THE BANSHEES OF INISHERIN. Civil War [Review]
Pádraic (Colin Farrell) and Colm (Brendan Gleeson) are best friends. They live on the fictional Irish island of Inisherin, whose main attractions are the local pub and the priest who comes to celebrate mass once a week. Their lives are turned upside down when Colm, overnight, decides not to speak to Pádraic again. No reason given, no apparent reason. Simply: the friendship is broken. Definitely and irrevocably. Everything that happens after that is a consequence of that decision.
On a metaphorical level, The Banshees of Inisherin is a parable about the absurd nature of conflict. The Irish Civil War (1922-1923) is an important plot background here, which the characters watch from a safe distance of a neutral island. Pádraic and Colm’s broken relationship becomes a reflection of what is happening to their compatriots on the other side of the strait: an irrational, fratricidal struggle that consumes lives. As with most wars, the conflict of the heroes has idiotic, inexplicable bases that escalate over time to gargantuan proportions, leaving no room for anything else in their lives. When words fail – and they fail quite quickly – sheep shears, severed fingers, gasoline and kerosene lamps come into action. The point of no return is passed.
On a more mundane level, McDonagh’s latest film is about a midlife crisis. Colm decides not to talk to Pádraic again, because he sees their relationship as a waste of time, which, as he repeatedly emphasizes, he has less and less. So he decides to use his last years in the only right way: to hide in a wooden hut and compose folk music. Give up unnecessary interpersonal contacts to go down in the history of mankind as an artist, because “in 50 years no one will remember any of us. Unlike the music of a man who lived two centuries ago…”.
Colm shares this thought in by far the best scene of the entire film – a verbal duel with Pádraic played out in front of a packed pub. McDonagh juxtaposes two completely different life philosophies at this point. Carpe diem Pádraica, based on an easy smile, taking care of animals (especially his beloved donkey) and everyday pleasure in the form of an evening beer with a friend, is collided with Colm’s symbolic pursuit of immortality. There is no clear winner in this fight, in the end there are only severely scarred losers – except for McDonagh, of course, who unnoticed manages to plant an existential question in the viewer’s mind. Who is a more valuable person: a polite, naturally good member of the local community or a surly, isolated artist?
Just two guys arguing
The strongest point of The Banshees of Inisherin is the script, and more specifically – the dialogues. McDonagh started out as a playwright and you can hear that almost everywhere. Language plays a separate role in the Irishman’s films: on the one hand, it is a showcase of the characters, and on the other, it brings to the surface the comedic aspects of his projects. Because, and it should be emphasized very strongly, McDonagh’s films are never pure-blooded comedies. They are rather comedy-dramas, black comedies, and perhaps it would be best to say: tragicomedies. Laughter caused by a sharp retort or a funny exchange quickly gets stuck in our throats when we see what fate befell the film’s heroes – regardless of whether ill-considered decisions play the first fiddle here, or fate put to the service of dramaturgy, emphasizing McDonagh’s theatrical pedigree. Perhaps Marx once said that all historical events are experienced twice: first as tragedies and then as farces. In the films of the author of Three Billboards Outside Ebbing, Missouri, these strong, ancient oppositions are experienced simultaneously – sometimes within one scene. The effect is invariably cathartic.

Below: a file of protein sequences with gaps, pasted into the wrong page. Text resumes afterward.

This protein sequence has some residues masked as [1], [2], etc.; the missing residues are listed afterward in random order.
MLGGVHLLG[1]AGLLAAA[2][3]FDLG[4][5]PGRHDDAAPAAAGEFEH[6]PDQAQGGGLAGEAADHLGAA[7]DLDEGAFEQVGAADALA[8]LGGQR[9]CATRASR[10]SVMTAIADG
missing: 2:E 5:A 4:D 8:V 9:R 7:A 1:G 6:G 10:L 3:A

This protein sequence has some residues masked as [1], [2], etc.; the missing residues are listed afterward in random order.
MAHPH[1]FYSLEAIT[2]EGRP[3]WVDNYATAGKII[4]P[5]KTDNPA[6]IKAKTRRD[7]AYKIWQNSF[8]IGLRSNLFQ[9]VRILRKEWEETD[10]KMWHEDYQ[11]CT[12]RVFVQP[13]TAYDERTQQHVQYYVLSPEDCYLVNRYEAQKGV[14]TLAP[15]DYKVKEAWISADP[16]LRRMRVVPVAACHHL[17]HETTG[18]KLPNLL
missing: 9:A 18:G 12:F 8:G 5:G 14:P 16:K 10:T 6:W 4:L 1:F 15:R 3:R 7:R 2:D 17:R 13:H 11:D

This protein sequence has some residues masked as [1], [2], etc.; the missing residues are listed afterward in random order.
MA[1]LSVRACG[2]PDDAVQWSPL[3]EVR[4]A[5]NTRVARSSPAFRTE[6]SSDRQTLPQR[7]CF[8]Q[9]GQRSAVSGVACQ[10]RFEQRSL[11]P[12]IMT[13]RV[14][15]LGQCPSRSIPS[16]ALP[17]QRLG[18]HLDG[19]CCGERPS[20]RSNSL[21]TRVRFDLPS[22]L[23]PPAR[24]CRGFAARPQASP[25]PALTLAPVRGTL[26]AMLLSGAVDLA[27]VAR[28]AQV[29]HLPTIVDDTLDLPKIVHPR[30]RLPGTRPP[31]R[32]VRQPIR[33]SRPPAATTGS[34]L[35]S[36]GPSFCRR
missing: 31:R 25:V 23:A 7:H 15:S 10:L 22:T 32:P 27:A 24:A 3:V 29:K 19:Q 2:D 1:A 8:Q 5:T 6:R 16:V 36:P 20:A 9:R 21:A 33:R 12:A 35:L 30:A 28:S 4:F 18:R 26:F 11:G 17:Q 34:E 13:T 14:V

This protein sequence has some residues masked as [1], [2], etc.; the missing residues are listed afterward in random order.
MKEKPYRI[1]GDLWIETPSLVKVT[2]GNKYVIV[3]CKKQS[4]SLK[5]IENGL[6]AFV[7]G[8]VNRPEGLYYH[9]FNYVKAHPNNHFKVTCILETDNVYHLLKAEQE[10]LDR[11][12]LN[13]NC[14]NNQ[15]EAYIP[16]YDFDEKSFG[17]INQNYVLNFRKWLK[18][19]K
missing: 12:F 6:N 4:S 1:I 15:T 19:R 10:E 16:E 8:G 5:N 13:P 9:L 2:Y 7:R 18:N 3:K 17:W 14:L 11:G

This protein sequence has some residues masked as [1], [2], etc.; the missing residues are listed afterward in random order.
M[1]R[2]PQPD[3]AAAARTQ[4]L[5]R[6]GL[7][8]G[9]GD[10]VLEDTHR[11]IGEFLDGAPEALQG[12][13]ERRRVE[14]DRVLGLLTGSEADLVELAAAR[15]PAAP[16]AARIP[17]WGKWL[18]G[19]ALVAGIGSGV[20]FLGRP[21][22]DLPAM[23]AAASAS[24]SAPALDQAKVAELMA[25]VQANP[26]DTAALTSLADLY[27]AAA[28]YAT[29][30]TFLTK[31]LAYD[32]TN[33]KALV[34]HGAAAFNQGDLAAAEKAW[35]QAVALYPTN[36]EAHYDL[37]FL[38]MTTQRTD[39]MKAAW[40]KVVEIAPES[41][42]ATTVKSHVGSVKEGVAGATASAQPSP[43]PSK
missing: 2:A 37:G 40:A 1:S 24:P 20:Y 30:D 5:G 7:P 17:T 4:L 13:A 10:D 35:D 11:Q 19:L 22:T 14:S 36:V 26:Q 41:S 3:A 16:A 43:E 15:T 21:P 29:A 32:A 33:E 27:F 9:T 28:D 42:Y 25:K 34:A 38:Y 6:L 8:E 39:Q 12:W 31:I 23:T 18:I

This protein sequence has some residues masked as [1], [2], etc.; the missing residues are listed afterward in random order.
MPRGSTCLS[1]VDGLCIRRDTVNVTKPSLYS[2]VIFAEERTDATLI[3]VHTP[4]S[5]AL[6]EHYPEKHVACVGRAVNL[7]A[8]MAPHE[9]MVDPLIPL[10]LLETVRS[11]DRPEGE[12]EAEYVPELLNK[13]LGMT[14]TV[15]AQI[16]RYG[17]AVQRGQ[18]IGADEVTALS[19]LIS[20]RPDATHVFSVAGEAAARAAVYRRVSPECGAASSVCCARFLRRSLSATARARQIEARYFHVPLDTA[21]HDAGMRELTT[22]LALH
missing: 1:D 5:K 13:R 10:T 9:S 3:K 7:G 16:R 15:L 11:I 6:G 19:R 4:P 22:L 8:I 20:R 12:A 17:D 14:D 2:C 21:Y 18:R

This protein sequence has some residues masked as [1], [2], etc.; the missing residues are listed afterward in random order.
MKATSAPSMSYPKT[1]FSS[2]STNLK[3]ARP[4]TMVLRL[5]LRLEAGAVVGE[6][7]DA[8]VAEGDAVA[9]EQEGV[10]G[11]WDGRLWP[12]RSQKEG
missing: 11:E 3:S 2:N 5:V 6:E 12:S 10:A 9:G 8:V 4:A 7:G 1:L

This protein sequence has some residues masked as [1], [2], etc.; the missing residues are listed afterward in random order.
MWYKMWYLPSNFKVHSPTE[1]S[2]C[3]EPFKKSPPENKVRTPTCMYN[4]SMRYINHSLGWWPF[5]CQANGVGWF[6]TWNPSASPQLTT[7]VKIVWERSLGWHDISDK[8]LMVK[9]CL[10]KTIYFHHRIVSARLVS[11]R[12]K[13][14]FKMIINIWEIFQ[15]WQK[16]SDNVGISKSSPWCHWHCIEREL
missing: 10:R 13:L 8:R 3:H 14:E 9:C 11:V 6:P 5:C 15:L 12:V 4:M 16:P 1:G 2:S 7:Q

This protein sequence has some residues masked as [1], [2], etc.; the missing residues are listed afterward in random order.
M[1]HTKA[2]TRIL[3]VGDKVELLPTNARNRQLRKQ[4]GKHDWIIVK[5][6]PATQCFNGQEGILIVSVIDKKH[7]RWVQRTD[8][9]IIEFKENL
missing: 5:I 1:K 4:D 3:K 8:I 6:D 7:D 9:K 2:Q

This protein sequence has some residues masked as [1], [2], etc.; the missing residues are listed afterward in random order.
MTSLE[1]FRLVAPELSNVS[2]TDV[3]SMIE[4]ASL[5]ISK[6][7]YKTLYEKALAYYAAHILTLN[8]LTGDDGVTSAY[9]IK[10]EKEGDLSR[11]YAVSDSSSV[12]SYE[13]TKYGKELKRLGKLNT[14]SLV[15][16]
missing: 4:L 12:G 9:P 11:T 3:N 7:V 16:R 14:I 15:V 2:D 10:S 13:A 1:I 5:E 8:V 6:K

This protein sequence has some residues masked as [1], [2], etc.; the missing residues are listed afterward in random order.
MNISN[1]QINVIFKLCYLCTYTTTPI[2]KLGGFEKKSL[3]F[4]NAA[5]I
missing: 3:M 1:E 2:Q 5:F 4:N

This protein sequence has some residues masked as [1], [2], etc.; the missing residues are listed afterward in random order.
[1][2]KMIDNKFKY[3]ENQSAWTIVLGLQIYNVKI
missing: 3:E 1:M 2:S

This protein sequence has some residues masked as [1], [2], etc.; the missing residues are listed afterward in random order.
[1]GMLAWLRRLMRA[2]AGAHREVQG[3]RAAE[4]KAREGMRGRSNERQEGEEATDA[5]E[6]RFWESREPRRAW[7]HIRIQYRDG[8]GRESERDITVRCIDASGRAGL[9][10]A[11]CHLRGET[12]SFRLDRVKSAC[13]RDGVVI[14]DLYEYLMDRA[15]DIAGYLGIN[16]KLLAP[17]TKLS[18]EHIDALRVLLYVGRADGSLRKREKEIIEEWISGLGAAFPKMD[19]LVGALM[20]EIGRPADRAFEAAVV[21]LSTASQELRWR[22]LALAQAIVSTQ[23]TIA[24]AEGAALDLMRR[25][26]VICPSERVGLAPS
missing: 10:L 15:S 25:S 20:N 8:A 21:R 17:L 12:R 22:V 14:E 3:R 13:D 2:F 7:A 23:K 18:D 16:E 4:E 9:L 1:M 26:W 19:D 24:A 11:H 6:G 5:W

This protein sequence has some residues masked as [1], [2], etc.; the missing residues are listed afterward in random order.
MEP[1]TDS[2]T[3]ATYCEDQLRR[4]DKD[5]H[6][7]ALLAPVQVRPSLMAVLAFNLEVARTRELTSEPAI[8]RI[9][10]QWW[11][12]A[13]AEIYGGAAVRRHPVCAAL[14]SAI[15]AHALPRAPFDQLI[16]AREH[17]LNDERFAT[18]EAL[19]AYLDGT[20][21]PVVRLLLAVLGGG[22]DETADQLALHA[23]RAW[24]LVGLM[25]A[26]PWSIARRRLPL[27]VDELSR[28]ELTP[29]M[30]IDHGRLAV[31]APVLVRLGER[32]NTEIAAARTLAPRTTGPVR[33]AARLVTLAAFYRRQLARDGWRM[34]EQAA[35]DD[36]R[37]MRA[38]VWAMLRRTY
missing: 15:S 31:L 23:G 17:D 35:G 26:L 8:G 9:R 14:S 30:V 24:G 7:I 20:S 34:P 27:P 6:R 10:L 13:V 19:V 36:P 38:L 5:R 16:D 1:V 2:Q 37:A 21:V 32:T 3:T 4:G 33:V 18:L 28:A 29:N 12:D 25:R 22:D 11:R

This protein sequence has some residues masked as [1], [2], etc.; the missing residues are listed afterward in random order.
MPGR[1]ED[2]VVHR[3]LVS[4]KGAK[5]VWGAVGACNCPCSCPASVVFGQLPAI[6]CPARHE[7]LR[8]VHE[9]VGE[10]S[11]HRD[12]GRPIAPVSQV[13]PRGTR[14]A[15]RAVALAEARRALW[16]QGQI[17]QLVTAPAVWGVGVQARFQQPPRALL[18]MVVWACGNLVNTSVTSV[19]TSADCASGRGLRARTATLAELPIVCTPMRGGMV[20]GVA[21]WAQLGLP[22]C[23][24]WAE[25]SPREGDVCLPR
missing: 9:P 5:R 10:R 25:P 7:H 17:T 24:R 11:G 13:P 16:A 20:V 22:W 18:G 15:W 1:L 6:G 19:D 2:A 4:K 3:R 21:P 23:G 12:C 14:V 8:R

Of course, nothing would have come of it if it weren’t for first-class acting and proper character construction – both things are standard for McDonagh. The Irishman builds his characters primarily on the principle of contrast: in his films, naive, often too talkative and quick-tempered fools (Ray from In Bruges, Dixon from Three Billboards…, Pádraic from The Banshees of Inisherin) and much more distant reality, taciturn stoics (Ken from In Bruges, Willoughby from Three Billboards…, Colm from The Banshees of Inisherin). A similar dependence can be seen even in the short film Six Shooter, in which the protagonist, depressed after the death of his wife, is juxtaposed in a train compartment with a loud-mouthed teenager. However, each of the characters undergoes a significant transformation during the plot, redefining their life attitude – it is similar in The Banshees of Inisherin. Pádraic, played by Farrell, loses his innocence when confronted by Colm. He discovers that he is capable of things that no one would have suspected him of before. God’s simpleton, the Irish Candide, transforms before our eyes into an avenger, who, however, is hard not to sympathize with and cheer for. For this role, Farrell received, and rightly so, the Volpi Cup at the Venice Film Festival, beating the favored Brendan Fraser (also great in the slightly less great The Whale). The first Oscar nomination should therefore be a formality.
Is The Banshees of Inisherin the best of Martin McDonagh’s projects so far? Very likely. It is certainly the most mature film in his career: impressive in its modesty, internally rich. A film that proved that it is possible to build an engaging, multidimensional story on the basis of an absurdly simple, even trivial conflict. Reportedly, Godard once said that “all you need to make a movie is a girl and a gun.” McDonagh might have replied – and he would have been right – “two guys arguing is enough.”